Ken-Ichi Hino:

Yeah, great questions. Appreciate the opportunity here John. As far as Geronimo, we are a primarily utility scale player both wind and solar, pretty much nationwide. We’re headquartered out of Minneapolis and over our history we’ve grown from the upper Midwest throughout the country. And we are now a wholly owned subsidiary of national grid ventures. We are actively developing throughout the country, both wind, solar and storage in hybrid as well as in standalone formations. I think some of the themes that were touched on yesterday were themes that certainly resonates. As far as my background, I was lucky through really zero credit to myself to have had the opportunity to get involved in the PJM reg D markets in about 2012. And that’s, as I’m sure many of you are familiar, has been a pretty interesting path, a bunch of twists and turns to that.

Ken-Ichi Hino:

And I think I was thinking about this, there’s a couple of key lessons that really carry forwards, but one is really the robustness of your solution. Not only on the economic side and what things can change, regulatory issues are complex as we’ve all found out over the last couple of years and we are still finding out now. But also from the technical solution side. What does … do you really need 30 minutes or is an hour a much better idea? How much margin for error do you have? What’s the difference between a good project, a reasonable project and a total loss? Those margins can be pretty thin as some have seen. And actually I think the last thing to mention there is just lifecycle costs is a … or lifecycle and really the number of cycles that we can expect to get from a battery is a function of the energy intensity.

Ken-Ichi Hino:

I think the benefit that we’ve gotten is that we’ve gotten one, a lot of operating history. Two, better facilities for testing and reassuring developers, finance series, et cetera, what the potential is there. And I think lastly our, in terms of looking forward and where we are now, I mean, our modeling techniques, I’m sure Gary will speak to this, but we’re in a totally different place now than 2012. AWS was not a thing. And that makes a real big difference to understanding the robustness as well as the stochastic modeling techniques that we need to properly understand storage.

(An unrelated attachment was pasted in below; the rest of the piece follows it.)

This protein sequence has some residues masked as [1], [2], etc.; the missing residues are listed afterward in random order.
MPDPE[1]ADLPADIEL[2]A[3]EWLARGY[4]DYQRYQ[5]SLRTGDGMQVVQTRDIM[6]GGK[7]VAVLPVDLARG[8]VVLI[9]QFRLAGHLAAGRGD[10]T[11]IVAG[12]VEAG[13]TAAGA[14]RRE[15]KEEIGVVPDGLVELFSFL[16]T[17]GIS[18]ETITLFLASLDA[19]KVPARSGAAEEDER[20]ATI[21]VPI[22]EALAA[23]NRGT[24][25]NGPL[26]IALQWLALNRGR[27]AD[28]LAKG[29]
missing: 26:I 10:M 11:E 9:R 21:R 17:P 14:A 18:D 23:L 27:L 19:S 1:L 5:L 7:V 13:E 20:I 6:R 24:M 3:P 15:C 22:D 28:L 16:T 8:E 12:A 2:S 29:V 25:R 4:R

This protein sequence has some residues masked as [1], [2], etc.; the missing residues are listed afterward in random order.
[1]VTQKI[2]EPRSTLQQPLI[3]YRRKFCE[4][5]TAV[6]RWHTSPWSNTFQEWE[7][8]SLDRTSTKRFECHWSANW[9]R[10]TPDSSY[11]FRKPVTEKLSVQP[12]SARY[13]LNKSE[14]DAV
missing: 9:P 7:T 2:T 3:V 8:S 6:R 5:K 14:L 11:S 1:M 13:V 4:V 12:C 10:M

Jon Powers:

You hit on a couple of interesting things and one of them is sort of we’re getting certainty around things like the life cycle of these batteries. Are you seeing … we’re going to talk a lot about today about driving certainty across the market because it’s what it’s going to bring in better investment and really allow us to scale. What has to happen to continue to convince investors or to educate investors that we actually have real data now behind how these things are working?

Ken-Ichi Hino:

Yeah, I think that’s a great question. I mean the more that we get brand names out there and the more operating history that we have, obviously that’s going to make it easier. But at the same time, it’s not linear in many of these cases. And there is a major impact in terms of how you’re using it, the depth of discharge, et cetera. And so the more that we can get like for like comparisons out there and the more specificity that we have in terms of yes, this battery, not only this battery or this storage hardware solution, but this system overall thinking about the BMS, EMS sides of things has been operated with these sorts of characteristics, this level of depth to discharge on average, this average SOC over the course of however many years and it’s still got this much life left. All those things are things that we need to reassure and accelerate and reduce barriers.

Jon Powers:

Yeah, I mean there’s a common theme you probably hear from a lot of investors and even folks that I’ve run into here where it’s like we’re really interested in this market. We’re really interested in this market but we still haven’t done any deals yet. So we want to start to … including us, I mean CleanCapital what we do is we try to make investing simpler for institutional investors. We have a technology driven approach and we talk to a lot of folks who want to move into the storage space. But when you put a deal in front of them, they’re still on the verge of doing it and then moving, not doing it. The deal flow is just not certain enough yet to really hit scale. And with that I’m going to go to Gary for a second. I’m going to pass him the mic.

Jon Powers: